Snooker: Davis and Co fall short of clean break

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SNOOKER'S OLD guard just clung on to power yesterday, ensuring that an uneasy peace at best will break out within the sport, even if there is an end to the current in-fighting.

Former world champions, Steve Davis and Dennis Taylor, and Jason Ferguson, who wished to overthrow the current chairman, Rex Williams, were elected on to the board of the governing body at the World Professional Billiards Association's annual meeting yesterday, but will be in a minority.

The vote by the 77 eligible members in a Birmingham hotel also formally elected co-opted directors Ray Reardon and Jim McMahon which ensures Williams will have a four-three advantage in the board room. The dissenters have gained influence but not power.

After the five-hour meeting both sides called for a settlement of differences which centred on snooker's inability to secure sponsors even though the sport commands high television figures. Terry Griffiths, who withdrew his candidature midway through the afternoon, said: "I didn't want to be part of a split board. I didn't think that was the best thing for the members or for me."

Taylor added: "We don't need all this haggling and fighting because it's not healthy... Now that Steve, Jason and myself are on the board we can take the game forward. Snooker's a great product. It appeals to all ages."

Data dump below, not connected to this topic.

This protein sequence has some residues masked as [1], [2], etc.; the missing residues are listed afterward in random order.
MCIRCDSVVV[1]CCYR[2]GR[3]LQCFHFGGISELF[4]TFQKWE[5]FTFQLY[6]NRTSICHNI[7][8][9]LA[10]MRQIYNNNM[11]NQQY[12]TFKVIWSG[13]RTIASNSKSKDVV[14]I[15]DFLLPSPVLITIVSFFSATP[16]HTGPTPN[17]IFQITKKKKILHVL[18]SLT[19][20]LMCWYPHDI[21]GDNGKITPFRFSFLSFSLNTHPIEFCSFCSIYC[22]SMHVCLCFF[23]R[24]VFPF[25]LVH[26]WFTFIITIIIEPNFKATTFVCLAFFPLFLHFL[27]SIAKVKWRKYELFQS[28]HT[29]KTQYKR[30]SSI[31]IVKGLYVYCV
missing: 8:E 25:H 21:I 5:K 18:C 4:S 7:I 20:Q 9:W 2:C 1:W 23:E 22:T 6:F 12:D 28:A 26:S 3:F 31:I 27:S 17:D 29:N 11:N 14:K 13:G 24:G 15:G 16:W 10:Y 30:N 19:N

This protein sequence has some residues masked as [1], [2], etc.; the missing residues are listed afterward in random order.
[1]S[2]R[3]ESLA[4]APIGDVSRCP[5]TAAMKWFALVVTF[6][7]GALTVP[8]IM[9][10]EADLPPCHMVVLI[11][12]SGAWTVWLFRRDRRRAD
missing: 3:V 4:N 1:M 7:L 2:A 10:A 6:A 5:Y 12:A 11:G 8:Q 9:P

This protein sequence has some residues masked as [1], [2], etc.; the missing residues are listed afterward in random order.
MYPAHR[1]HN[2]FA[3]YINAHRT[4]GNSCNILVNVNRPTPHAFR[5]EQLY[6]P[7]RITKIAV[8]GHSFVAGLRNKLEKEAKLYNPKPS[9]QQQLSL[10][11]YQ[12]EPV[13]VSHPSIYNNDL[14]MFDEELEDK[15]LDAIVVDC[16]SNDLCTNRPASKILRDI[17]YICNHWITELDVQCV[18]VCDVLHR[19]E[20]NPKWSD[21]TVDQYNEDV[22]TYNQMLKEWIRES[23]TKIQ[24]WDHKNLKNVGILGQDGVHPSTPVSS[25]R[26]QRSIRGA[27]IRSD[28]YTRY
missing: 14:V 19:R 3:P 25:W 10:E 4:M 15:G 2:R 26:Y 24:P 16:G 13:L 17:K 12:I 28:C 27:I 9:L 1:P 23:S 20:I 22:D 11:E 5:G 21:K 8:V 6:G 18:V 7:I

Williams, whose own position of chairman was not up for re-election but who could have been ousted if another rebel had been voted in, was also placatory. "Everybody should be pleased with the outcome. There will be no problems created by me but I don't know what problems might be created by those with self-interests. I was disappointed Terry withdrew his name because he would have given us a better balanced board. Now we have got to try and get some unity into the game. There is no animosity between myself, Steve and Dennis."

Snooker, politically never the most benign of environments, has been racked with division since Jim McKenzie, the chief executive, was removed from office a year ago. He is suing the WPBSA for breach of contract, a case that will be heard in the High Court on 11 January, but he is by no means the only casualty of the civil war that has erupted since. The tournament director, Ann Yates, who had worked in the sport since 1976, and Bruce Beckett, head of media relations, left the governing body during the summer after clashing with Williams while the sport's Independent on Sunday correspondent, Clive Everton, has had his life membership of the WPBSA revoked and been denied normal press facilities at tournaments. Further trouble could be ahead, too, because Sindhu Pulsirivong, president of the Thai Snooker and Billiards Association, has threatened to prevent tournaments taking part in Thailand if Williams remains in power.